By 1961 I had finished my Ph.D. and was working at an industrial salary for a company on Long Island making research equipment. I was still living at home on the scale of a graduate student so when I read a review in the New York Times of a british folksinger at Gerde's Folk City in Greenwich Village I could afford to drive into the city, have dinner at a Levantine Restaurant where George Mgrdichian was playing Oud, and go to Gerde's to be astounded.
There was this young scottish girl who sang the big ballads unaccompanied, with such a crystal clarity that an accompaniment would have been disturbing. She also did comic songs, ceilidh standbys, mouth-music and a hauntingly magical seal song. Nothing before or after has had the effect of my first hearing of Jean Redpath.
It opened up a whole new aesthetic world to me.
My experience of english folksong had been Percy Grainger art-song arrangements, field recordings and Ewan McColl. Jean made me understand that scottish songs, at any rate, could be sung with such artistry that they made lieder take a back seat and yet be consistent with the tradition. Jean is still singing around the circuit and, while neither of us is as young as we were in 1961, hearing her is still an experience that shouldn't be missed.
I haunted Gerde's for a while, and was there when Jean Ritchie made her first appearance in a "bar", along with Doc Watson and Roger Sprung. The repertoires of Doc and Jean overlapped mostly in Carter family stuff which helped me understand American traditional music better.
Roger Sprung also helped me understand that one could be a marvelous instrumentalist and still "not get it".
I kept an eye out for records of british traditional singers (which was mostly Ewan McColl). McColl was born in Scotland in 1915 as "Jimmy Miller". Ewan was a playwright during the 40s, but turned to promoting British traditional music during the 50s folk revival in the UK. With his wife, Peggy Seeger, he produced a series of radio-ballads for the BBC, from which we get "First Time Ever I Saw Your Face", "Shoals of Herring", "Sweet Thames Flow Softly", "Dirty Old Town", and "Ballad of Springhill" among others.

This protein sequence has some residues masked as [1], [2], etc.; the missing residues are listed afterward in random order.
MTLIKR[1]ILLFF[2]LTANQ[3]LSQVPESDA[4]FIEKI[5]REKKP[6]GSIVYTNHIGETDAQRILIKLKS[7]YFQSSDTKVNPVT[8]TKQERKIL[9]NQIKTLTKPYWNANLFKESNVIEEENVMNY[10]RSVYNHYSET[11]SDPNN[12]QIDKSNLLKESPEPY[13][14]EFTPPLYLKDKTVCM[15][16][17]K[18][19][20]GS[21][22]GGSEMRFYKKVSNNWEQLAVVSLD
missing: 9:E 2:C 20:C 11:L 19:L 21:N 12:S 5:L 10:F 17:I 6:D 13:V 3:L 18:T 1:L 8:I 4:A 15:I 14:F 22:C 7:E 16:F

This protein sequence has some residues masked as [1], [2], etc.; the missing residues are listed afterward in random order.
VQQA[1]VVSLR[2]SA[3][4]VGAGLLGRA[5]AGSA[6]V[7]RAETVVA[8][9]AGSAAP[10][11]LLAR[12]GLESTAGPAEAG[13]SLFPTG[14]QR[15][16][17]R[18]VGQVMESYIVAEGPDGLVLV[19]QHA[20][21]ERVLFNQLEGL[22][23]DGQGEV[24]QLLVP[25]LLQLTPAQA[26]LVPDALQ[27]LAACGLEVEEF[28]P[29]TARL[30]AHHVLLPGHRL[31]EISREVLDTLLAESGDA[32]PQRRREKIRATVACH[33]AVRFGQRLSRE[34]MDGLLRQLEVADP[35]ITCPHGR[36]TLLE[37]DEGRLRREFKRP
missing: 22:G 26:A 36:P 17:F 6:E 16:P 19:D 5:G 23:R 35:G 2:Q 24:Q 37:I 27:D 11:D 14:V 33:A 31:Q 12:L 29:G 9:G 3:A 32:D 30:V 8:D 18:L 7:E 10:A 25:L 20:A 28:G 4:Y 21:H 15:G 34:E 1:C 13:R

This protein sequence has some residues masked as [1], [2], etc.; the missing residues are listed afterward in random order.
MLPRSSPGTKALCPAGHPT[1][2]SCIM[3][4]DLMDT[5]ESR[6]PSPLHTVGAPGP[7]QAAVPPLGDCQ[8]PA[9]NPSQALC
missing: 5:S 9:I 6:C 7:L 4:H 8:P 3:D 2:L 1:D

While not folksongs in the purest sense, the McColl-Seeger songs could be very catchy. I was driving in Nova Scotia on one rainy night in the area of the Sprinhill mine, and the windshield wiper beat out the Ballad of Springhill for hours.
At the end of 1962 I had a fight with the president of the company I was working for so I arranged to rent a car in Paris in the summer, did a couple of consulting jobs in the spring, and took off.
In London I ran across Colletts record store on Oxford street: a whole store dedicated to nothing but folk and jazz. After arranging to get a king's ransom of records shipped home, I asked the clerk what was happening in folkmusic around town. "This fellow can tell you better than I", she said, and introduced me to Louis Killen.
Louis Killen was born in Durham, outside Newcastle, in 1934. He opened the Folk Song and Ballad club in Newcastle in 1958. He performed on the folk circuit and was living in London in 1963.
For the next couple of weeks I pretty much went to whatever folk club Louis was going and listened rapturously to everything. One evening when Louis was otherwise busy I went to a pub out in nowhere to hear a young man named Martin Carthy, and on another occasion I heard Cyril Tawney. I think I heard four distinct versions of the long ballad "Bonny Bunch of Roses", which is similar to "A Grand Conversation on Napoleon".
Eventually I left for Paris to pick up the rental car, but by then I had learned the tunes of some of Louis' repertoire and scribbled a version of the words, and a smattering of what else was going around. There was no chance that I could sing the grand ballads with Louis' skill because I could barely hear the subtleties of his performance, but Bob Davenport was singing them with vigor rather than decoration and I could always fall back on Sydney Carter's comic songs like "Down Below", the sewer ballad.
I spent the next four months driving around Europe, from Paris to the Norwegian Arctic, to Greece, to Lisbon and back to Paris again. I stayed for a while with relatives in Finland and a couple of weeks with a fellow physicist in Rome, but I only heard a "folk" singing a "folksong" once: in the Tower of Belem a maid was singing "Meninas vamos o vira" while dusting the inside of a massive fireplace.She stopped, embarrassed, when she realized a tourist was in the room. I was charmed, because it was one of the few Portugese folksongs I knew myself.
I had planned another few weeks in Paris and in London, but I had a message waiting that my father had had a heart attack, so I flew back. He survived for a few more years.
Not long after I got a job as Assistant Director of the Nuclear Structure Laboratory at Yale.